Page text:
The NCAA Committee on Academics has approved a plan to continue to assist limited-resource schools and Historically Black Colleges and Universities in improving the academic success of their student-athletes.
Traditionally, Academic Progress Rates (APR) of teams at limited resource schools and HBCUs have lagged behind the rates of teams at other Division I schools, though the rate for these schools has increased 16 points in the last four years. Teams from those schools also are penalized more often for academic shortcomings. These schools often have a clearly stated mission to provide access to educational opportunities to a broad group of students, including those who might not otherwise have the opportunity to attend college.
An advisory group comprised of representatives from limited-resource schools and HBCUs studied the issue and recommended a three part plan. The plan includes a continuation of the existing filters, with a subtle shift in how schools use filters that relieve them of Academic Performance Program penalties. Also, the recommendations involve stronger requirements for schools writing and implementing Academic Progress Rate improvement plans and a robust educational component. Greg Burke, athletics director at Northwestern State University and a member of the Committee on Academics, chaired the advisory group.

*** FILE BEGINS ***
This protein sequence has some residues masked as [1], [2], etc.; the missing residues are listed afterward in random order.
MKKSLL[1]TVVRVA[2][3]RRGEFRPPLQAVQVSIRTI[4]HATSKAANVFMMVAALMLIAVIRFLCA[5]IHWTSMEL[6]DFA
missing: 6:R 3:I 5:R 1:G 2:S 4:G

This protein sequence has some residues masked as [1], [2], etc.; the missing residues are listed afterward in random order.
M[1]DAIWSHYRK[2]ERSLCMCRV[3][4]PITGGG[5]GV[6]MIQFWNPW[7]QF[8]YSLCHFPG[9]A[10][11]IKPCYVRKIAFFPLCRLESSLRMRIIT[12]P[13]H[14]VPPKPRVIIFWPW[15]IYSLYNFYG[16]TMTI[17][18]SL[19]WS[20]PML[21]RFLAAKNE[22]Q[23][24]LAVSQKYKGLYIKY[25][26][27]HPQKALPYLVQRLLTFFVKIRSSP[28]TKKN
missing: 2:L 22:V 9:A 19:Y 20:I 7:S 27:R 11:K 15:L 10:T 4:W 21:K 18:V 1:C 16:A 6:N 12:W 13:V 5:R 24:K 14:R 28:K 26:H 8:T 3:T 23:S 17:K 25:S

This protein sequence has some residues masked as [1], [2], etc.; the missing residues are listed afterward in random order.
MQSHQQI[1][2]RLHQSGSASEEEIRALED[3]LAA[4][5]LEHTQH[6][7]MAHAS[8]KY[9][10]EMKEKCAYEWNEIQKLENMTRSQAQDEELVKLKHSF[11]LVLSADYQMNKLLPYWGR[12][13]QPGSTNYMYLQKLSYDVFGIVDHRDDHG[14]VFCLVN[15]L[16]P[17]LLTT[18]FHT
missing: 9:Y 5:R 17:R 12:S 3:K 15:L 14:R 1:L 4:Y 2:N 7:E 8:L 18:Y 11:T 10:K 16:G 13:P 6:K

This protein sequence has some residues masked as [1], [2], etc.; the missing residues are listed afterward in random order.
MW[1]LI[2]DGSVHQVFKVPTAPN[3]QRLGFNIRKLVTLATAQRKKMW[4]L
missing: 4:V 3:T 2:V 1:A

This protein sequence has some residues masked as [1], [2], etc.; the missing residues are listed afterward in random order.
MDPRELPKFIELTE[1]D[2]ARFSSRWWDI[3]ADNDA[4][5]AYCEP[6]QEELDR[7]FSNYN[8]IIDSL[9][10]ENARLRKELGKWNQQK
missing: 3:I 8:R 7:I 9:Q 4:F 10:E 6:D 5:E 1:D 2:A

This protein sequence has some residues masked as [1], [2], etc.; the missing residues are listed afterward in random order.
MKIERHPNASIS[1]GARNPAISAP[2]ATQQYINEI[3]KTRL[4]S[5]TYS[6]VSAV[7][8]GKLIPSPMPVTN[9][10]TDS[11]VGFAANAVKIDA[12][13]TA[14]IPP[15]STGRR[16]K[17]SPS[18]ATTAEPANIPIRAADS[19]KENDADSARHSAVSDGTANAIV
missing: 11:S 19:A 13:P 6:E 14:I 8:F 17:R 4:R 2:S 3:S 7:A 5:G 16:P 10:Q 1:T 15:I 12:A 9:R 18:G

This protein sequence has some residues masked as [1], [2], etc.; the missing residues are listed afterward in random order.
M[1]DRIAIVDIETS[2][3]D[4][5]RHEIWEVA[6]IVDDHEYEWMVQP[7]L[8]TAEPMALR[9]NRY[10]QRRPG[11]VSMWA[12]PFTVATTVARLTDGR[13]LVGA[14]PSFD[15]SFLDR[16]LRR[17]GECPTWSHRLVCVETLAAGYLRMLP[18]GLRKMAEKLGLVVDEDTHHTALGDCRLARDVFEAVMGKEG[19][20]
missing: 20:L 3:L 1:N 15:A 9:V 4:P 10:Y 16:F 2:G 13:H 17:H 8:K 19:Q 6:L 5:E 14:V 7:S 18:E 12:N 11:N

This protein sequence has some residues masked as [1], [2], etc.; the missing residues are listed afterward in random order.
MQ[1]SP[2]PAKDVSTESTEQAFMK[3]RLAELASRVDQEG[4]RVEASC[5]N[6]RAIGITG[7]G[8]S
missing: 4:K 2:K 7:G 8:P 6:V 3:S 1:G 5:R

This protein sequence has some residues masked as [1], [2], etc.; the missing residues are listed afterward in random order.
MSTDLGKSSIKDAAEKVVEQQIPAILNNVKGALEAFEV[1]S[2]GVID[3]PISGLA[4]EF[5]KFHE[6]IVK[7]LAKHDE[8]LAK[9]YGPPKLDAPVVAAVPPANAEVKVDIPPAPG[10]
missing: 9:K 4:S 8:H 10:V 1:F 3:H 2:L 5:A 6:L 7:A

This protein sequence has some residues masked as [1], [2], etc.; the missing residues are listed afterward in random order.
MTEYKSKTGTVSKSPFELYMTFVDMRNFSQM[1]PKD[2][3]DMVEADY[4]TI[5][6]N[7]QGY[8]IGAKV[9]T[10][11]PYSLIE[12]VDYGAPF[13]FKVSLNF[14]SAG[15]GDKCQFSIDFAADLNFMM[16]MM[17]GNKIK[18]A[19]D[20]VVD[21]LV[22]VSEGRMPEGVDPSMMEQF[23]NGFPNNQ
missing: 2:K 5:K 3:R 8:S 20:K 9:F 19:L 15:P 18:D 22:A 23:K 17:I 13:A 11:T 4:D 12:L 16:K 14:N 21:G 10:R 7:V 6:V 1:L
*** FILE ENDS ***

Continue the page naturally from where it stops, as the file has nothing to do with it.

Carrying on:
“We agreed that all Division I schools must be committed to the foundational principle of the Academic Performance Program and the academic success of students,” Burke said. “At the same time, these schools serve a very important role and serve an under-represented population in many cases. We tried to balance both of those considerations with our recommendations to the Committee on Academics.”
Under the new recommendations, the filters that allowed schools to escape penalties based on various factors – including resource level, mission and academic improvement – would be available only twice over a five-year period. The filters had been available every year. The committee will revisit this issue at the close of the five-year period. Also the committee approved a comprehensive educational programming approach aimed at helping schools improve academic performance.